Ionic liquid/poly(ionic liquid) membranes as non-flowing, conductive materials for electrochemical gas sensing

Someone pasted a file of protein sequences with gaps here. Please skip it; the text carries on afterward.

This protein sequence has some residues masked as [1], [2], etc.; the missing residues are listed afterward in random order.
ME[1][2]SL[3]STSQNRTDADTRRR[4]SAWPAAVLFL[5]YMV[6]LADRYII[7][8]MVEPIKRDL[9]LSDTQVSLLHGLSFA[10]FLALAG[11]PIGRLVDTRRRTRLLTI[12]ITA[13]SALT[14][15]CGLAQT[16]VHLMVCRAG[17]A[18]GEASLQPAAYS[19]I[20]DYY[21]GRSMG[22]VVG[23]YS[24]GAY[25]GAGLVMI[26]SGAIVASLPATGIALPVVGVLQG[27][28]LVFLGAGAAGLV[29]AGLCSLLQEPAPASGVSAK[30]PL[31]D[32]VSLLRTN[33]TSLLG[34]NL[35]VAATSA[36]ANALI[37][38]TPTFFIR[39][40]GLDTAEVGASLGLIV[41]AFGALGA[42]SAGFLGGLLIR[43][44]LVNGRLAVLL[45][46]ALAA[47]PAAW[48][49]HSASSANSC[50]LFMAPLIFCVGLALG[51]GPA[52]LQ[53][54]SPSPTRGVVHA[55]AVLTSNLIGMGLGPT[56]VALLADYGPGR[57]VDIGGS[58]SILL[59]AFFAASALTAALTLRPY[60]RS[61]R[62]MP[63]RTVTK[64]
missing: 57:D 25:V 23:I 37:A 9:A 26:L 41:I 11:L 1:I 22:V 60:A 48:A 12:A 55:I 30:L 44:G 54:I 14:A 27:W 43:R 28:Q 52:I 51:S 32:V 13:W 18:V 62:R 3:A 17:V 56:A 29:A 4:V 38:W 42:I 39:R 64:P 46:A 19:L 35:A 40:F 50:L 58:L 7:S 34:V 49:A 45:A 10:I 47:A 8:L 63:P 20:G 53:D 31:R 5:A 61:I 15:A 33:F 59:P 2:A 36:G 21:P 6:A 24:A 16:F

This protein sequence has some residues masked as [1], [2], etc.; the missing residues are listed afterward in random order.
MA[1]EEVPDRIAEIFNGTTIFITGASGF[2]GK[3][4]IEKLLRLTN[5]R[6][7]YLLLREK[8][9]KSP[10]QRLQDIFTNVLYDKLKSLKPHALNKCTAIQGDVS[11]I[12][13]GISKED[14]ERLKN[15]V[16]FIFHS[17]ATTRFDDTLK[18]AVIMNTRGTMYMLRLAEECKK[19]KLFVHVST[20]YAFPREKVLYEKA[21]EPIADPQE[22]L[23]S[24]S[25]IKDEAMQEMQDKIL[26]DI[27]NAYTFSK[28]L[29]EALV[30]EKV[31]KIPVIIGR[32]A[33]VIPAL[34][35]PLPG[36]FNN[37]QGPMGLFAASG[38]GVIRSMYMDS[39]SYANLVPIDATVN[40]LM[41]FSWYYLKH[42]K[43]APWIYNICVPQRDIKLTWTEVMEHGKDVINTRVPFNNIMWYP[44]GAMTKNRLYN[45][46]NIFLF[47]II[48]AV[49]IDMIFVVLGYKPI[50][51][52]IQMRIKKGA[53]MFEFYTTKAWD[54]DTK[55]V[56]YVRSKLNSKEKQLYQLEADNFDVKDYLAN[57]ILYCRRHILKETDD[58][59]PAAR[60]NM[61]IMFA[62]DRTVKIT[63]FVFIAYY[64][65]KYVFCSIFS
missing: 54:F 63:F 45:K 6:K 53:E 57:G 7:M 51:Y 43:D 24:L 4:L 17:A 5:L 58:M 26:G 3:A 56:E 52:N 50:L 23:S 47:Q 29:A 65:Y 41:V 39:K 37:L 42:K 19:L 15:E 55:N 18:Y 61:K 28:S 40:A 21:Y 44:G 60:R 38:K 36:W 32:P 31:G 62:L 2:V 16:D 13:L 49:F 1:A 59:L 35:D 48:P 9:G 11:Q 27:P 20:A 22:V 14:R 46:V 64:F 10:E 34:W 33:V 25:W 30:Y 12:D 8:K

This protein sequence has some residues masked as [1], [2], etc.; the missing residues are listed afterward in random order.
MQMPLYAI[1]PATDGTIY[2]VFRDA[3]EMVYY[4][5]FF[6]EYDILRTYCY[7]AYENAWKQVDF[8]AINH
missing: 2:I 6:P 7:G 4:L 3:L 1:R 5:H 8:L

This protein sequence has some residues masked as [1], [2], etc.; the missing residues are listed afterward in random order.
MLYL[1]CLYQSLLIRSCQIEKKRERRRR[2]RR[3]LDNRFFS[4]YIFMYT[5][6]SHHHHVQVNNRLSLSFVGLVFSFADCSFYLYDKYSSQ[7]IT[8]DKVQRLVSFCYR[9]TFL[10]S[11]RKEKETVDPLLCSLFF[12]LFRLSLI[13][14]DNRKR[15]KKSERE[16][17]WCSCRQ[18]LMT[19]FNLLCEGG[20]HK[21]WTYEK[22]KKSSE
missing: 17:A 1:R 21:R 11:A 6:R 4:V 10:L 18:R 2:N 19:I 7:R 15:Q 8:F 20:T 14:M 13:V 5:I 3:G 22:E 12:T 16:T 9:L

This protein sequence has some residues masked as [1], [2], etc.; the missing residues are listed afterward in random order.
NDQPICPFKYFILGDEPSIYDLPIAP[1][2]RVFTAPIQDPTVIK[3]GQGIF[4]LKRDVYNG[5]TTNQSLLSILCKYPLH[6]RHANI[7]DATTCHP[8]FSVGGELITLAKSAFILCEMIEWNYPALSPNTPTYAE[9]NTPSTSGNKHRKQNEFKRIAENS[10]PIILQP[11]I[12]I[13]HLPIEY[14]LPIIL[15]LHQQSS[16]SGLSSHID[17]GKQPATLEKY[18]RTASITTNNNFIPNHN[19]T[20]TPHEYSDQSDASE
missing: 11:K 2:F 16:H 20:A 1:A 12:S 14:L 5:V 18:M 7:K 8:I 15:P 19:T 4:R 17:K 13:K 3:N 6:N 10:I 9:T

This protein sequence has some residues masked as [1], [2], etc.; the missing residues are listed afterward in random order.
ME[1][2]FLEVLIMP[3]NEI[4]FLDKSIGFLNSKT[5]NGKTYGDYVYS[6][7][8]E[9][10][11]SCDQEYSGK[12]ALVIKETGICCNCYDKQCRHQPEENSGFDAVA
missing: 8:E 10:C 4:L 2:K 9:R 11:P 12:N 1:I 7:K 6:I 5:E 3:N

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Ionic liquids (ILs) are highly promising, tuneable materials that have the potential to replace volatile electrolytes in amperometric gas sensors in a ‘membrane-free’ sensor design. However, the drawback of removing the membrane is that the liquid ILs can readily leak or flow from the sensor device when moved/agitated in different orientations. A strategy to overcome the flowing nature of ILs is to mix them with polymers to stabilise them on the surface in the form of membranes. In this research, the room temperature ionic liquid, 1-ethyl-3-methylimidazolium bis(trifluoromethylsulfonyl)imide ([C2mim][NTf2]), has been mixed with the poly(ionic liquid) (poly(IL), poly(diallyldimethylammonium bis(trifluoromethylsulfonyl)imide), poly[DADMA][NTf2]) to form stable membranes on miniaturised, planar electrode devices. Different mixing ratios of the IL/poly(IL) have been explored to find the optimum membrane that gives both high robustness (non-flowing material) and adequate conductivity for measuring redox currents, with the IL/poly(IL) 60/40 wt% proving to give the best responses. After assessing the blank potential windows on both platinum and gold electrodes, followed by the kinetics of the cobaltocenium/cobaltocene redox couple, the voltammetry of oxygen, sulfur dioxide and ammonia gases have been studied. Not only were the membranes highly robust and non-flowing, but the analytical responses towards the gases were excellent and highly reproducible. The presence of the poly(IL) negatively affected the sensitivity, however the electron transfer kinetics and the limit of detection were actually improved for O2 and SO2, combined with the poly(IL) experiencing less reference potential shifting. These promising results show that membranes containing conductive poly(IL)s mixed with ionic liquids could be used as new ‘designer’ gas sensor materials in robust membrane free amperometric gas sensor devices.
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